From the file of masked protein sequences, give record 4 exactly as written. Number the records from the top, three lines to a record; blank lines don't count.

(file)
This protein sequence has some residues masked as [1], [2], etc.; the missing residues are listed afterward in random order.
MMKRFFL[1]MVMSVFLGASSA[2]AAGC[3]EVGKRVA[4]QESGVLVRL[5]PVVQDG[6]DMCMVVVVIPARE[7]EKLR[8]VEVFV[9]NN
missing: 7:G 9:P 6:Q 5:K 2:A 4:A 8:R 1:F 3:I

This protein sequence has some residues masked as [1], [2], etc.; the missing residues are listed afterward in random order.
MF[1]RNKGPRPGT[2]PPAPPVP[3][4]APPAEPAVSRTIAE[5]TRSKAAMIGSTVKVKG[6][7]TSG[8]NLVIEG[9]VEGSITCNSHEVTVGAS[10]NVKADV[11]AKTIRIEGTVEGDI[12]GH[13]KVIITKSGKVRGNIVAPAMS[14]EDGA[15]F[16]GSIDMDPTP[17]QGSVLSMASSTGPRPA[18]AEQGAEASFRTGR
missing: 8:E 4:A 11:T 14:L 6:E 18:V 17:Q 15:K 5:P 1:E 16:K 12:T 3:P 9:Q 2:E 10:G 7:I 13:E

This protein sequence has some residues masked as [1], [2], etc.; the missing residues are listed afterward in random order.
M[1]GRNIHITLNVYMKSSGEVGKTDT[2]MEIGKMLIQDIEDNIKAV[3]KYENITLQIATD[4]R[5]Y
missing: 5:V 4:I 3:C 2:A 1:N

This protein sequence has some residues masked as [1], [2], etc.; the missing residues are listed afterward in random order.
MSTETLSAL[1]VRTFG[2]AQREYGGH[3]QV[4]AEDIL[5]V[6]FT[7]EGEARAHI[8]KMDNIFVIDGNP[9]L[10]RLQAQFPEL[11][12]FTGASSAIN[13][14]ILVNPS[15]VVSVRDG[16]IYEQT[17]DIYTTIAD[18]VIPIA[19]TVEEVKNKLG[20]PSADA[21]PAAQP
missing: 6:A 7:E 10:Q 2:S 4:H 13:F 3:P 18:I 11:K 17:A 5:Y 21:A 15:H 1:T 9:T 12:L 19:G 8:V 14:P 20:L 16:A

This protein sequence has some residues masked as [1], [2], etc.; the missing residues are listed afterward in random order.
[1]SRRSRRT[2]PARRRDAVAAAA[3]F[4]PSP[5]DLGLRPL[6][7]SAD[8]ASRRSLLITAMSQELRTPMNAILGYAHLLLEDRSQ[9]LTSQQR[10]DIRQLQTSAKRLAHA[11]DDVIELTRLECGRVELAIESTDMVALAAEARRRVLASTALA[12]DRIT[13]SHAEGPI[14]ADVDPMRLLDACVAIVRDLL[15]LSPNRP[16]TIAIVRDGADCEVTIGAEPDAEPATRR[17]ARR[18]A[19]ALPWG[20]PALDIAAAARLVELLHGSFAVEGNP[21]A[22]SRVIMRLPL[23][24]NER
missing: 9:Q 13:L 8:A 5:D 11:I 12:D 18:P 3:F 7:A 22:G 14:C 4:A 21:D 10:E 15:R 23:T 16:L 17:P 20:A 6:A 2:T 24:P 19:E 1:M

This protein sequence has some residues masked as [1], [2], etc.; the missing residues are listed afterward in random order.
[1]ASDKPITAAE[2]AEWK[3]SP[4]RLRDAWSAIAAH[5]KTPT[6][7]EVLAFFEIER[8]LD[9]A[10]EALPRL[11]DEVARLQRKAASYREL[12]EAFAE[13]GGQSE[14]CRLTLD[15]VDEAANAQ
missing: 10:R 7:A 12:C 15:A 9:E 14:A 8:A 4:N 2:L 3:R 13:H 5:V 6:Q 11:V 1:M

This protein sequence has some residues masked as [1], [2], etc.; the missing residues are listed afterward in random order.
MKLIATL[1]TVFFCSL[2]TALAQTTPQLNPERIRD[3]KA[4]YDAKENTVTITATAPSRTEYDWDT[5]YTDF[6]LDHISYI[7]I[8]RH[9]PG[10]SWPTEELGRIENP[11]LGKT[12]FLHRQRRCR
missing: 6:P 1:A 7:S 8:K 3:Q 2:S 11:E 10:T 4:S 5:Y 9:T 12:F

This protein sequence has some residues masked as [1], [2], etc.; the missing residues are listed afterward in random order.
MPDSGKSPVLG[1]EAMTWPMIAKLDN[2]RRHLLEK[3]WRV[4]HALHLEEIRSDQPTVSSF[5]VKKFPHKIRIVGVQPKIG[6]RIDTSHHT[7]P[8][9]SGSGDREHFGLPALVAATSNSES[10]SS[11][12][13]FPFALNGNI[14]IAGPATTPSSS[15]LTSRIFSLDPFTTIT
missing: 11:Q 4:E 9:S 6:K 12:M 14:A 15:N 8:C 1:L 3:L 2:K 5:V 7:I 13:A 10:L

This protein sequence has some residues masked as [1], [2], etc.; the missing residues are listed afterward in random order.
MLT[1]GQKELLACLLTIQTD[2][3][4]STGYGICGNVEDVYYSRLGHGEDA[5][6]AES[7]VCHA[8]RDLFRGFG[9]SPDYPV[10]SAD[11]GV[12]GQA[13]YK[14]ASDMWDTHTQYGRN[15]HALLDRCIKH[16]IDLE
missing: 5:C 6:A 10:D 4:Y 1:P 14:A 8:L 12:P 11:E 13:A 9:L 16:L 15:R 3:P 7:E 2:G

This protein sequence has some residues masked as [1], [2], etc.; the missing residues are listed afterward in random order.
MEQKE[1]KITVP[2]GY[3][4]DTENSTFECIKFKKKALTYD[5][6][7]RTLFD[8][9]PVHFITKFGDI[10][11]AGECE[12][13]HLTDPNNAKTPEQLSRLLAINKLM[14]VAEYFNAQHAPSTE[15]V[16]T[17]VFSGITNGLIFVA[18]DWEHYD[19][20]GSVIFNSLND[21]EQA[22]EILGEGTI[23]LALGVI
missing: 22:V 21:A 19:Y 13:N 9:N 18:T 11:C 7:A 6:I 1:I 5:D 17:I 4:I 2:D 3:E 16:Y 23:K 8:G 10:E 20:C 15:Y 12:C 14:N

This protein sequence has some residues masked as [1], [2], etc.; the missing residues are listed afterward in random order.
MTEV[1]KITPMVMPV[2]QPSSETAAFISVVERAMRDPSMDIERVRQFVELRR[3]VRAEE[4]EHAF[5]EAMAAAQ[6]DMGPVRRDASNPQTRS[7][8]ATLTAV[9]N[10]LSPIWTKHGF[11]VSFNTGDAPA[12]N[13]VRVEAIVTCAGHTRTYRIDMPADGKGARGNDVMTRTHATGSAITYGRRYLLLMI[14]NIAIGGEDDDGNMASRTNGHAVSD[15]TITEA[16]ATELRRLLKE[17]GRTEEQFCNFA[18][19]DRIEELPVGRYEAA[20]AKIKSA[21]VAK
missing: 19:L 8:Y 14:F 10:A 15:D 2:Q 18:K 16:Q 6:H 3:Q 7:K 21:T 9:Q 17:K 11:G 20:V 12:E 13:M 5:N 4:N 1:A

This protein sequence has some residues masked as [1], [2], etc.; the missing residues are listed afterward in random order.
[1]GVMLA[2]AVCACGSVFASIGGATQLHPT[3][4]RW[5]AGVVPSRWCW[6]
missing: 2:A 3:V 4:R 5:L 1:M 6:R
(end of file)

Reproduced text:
This protein sequence has some residues masked as [1], [2], etc.; the missing residues are listed afterward in random order.
MSTETLSAL[1]VRTFG[2]AQREYGGH[3]QV[4]AEDIL[5]V[6]FT[7]EGEARAHI[8]KMDNIFVIDGNP[9]L[10]RLQAQFPEL[11][12]FTGASSAIN[13][14]ILVNPS[15]VVSVRDG[16]IYEQT[17]DIYTTIAD[18]VIPIA[19]TVEEVKNKLG[20]PSADA[21]PAAQP
missing: 6:A 7:E 10:Q 2:S 4:H 13:F 3:P 18:I 11:K 17:A 5:Y 21:A 15:H 1:T 9:T 12:L 19:G 8:V 14:P 20:L 16:A